“Initially, we were pushing for Monday or Tuesday to be picked as the new date, but the tech guys said they would need to re-programme the card readers and they would need six days to do that. Except the tech guys fail us, we are good to go now,” the senior member of management told TheCable.

Credit: TheCable

INEC’s bolt from the blue

INEC’s bolt from the blue

INEC chairman, Professor Mahmud Yakubu

by Simon Kolawole

When your wife is pregnant and gives birth at the end of nine months, you cannot claim you were caught unawares and so you couldn’t buy items for baby delivery ahead of time. Since 2015, we had known that we were going to hold another general election in 2019. It is every four years. It is there in the constitution. We knew we would need ballot papers, ballot boxes, ink pads and result sheets. We knew the geography of Nigeria. We have meteorologists who forecast the weather all the time. We knew that some locations have peculiarities at a particular time of the year. We knew we would need to fly materials earlier for ease of distribution. We knew. There is nothing new under the sun.

The postponement of the 2019 general election by one week — even if by one day — is yet another spectacular testament to the pathological incompetence ruining our country. The Independent National Electoral Commission (INEC) told us a million times that it was ready for the elections. Literally a million times! Unlike in 2015 when the postponement was forced by the military hierarchy who said they needed more time to “diminish” Boko Haram, most Nigerians never saw the latest one coming — a few of hours to the opening of the polling stations! Is there any other country in the world where elections are scheduled and routinely postponed every four years?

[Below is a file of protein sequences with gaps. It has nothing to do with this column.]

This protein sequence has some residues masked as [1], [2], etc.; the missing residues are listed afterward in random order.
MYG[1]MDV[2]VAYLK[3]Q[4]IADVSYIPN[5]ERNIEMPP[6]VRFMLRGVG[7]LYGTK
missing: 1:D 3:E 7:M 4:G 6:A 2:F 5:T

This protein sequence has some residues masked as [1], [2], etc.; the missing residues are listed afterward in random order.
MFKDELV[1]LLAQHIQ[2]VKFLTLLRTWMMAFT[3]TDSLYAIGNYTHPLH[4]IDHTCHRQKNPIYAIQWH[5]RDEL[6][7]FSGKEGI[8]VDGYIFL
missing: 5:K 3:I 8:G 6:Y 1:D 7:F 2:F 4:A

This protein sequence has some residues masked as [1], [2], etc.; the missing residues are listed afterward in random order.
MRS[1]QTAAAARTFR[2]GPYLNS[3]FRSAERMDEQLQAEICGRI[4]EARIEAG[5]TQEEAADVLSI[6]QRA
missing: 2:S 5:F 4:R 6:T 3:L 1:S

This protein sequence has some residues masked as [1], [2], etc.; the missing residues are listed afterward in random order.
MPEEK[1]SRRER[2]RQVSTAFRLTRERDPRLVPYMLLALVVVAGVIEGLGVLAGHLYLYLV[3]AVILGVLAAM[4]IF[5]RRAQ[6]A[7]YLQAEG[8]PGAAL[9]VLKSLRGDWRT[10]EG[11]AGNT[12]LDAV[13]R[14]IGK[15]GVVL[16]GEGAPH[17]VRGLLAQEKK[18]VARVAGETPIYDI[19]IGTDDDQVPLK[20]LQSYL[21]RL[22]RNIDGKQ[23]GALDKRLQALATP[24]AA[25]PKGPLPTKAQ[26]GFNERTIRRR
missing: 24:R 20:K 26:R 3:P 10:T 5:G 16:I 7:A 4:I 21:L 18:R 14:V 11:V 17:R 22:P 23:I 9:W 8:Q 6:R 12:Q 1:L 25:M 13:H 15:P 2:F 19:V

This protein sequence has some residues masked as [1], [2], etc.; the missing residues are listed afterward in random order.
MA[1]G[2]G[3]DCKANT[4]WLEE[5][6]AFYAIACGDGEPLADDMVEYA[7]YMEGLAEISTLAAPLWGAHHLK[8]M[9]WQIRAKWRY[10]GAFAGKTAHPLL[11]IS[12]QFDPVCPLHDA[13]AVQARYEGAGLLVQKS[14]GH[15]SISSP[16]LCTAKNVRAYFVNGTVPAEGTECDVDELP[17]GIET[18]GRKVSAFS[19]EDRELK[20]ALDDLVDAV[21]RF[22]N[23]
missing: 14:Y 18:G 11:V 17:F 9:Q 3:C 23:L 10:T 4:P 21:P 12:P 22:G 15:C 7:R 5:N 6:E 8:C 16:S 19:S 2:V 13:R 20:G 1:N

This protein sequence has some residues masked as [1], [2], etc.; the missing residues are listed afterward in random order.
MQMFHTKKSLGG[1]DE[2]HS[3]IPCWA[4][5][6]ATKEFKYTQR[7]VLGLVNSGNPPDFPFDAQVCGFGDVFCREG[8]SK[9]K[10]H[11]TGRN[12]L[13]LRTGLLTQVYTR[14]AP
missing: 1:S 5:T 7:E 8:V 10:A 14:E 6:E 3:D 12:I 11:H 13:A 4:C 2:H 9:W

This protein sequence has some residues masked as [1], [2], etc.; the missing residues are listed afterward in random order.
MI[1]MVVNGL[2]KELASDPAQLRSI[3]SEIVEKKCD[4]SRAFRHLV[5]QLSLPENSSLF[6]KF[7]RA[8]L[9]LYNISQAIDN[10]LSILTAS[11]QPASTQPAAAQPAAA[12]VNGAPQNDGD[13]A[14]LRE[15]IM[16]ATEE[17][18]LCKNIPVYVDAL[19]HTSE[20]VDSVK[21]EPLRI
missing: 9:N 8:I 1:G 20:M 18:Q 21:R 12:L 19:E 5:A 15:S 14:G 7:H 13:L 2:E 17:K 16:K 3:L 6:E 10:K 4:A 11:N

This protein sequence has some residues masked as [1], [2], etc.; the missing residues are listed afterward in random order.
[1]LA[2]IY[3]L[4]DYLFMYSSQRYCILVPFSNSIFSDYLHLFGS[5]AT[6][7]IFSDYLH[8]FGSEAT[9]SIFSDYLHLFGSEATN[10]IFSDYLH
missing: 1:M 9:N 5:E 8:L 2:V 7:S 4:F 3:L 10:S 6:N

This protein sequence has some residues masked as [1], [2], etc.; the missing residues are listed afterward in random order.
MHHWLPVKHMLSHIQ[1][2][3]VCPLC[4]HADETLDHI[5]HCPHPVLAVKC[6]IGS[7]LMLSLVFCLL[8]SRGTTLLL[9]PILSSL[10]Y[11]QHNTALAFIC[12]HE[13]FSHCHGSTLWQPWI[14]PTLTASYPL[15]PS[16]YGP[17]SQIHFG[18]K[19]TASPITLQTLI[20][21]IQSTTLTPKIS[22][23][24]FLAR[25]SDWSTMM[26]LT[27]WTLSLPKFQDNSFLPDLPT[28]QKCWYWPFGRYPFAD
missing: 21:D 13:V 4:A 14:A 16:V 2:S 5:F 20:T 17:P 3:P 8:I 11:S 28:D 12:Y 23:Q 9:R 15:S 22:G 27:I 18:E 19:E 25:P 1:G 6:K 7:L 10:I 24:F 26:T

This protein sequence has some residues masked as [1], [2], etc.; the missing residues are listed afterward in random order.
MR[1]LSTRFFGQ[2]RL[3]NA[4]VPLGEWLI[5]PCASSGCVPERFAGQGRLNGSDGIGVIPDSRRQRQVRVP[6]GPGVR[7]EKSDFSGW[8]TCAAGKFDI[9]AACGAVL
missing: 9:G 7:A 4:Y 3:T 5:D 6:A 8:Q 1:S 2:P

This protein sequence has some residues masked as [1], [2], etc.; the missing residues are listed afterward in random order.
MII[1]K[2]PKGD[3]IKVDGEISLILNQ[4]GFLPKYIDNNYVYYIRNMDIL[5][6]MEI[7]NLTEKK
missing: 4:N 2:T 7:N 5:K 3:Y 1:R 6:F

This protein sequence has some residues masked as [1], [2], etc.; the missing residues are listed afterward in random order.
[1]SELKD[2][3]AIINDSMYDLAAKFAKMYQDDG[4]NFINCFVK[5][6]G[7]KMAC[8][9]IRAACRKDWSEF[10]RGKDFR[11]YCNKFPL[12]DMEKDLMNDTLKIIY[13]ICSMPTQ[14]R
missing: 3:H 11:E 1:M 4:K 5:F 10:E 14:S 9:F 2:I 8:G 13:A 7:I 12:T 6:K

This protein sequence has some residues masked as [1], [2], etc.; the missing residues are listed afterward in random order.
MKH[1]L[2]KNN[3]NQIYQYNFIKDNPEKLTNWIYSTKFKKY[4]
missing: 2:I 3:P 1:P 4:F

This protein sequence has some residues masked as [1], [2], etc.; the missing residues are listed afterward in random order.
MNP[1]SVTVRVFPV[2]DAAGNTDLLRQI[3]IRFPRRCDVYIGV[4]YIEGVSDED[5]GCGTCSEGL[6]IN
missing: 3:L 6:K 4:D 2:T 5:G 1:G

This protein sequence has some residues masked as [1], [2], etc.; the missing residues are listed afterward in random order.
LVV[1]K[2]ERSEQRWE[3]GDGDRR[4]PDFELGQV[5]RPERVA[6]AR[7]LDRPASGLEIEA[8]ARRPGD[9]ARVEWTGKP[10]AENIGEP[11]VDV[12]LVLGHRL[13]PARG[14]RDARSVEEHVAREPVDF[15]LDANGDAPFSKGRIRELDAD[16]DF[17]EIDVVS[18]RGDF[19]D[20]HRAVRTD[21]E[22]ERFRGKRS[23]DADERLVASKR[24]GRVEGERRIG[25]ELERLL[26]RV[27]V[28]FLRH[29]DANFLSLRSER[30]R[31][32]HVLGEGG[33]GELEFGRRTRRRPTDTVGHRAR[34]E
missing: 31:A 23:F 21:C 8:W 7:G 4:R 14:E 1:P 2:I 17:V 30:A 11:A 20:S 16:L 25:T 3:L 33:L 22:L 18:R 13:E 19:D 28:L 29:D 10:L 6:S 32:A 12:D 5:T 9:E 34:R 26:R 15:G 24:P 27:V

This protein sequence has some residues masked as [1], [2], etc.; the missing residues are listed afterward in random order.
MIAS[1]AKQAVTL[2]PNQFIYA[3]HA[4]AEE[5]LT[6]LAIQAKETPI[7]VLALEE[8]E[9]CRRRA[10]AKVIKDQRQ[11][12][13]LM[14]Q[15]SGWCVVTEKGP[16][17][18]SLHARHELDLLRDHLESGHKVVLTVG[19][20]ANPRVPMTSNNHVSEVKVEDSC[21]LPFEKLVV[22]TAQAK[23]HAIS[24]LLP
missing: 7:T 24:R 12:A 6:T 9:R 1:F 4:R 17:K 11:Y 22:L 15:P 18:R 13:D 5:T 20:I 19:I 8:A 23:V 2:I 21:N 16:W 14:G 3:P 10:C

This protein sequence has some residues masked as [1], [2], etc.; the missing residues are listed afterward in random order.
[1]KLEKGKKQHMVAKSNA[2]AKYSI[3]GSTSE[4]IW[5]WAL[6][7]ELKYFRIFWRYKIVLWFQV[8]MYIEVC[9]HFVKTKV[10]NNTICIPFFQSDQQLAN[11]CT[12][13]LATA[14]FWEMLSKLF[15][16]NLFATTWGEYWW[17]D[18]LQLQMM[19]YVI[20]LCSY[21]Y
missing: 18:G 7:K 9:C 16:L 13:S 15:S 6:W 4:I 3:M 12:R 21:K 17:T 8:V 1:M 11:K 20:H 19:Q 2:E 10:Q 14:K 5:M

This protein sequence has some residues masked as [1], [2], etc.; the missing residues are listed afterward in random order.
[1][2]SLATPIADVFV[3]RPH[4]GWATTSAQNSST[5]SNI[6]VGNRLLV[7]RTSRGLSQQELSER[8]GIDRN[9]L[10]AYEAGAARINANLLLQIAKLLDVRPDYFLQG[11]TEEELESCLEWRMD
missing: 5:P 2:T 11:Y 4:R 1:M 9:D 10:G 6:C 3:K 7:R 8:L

The two things we should normally worry about in our elections are rigging and violence. We have a history of stuffed ballots, voter suppression, ballot-snatching, violence and killing. Since the colonial masters left our shores in 1960, almost every election we have conducted by ourselves is filled with all these shenanigans. Only God knows how many Nigerians have been maimed or killed in electoral violence. Our elections are usually a do-or-die affair. But, increasingly, we now have to add a third worry: uncertainty of electoral timetable. It has become a recurring decimal. Since 2011, we have been postponing elections despite having all the time in the world to prepare.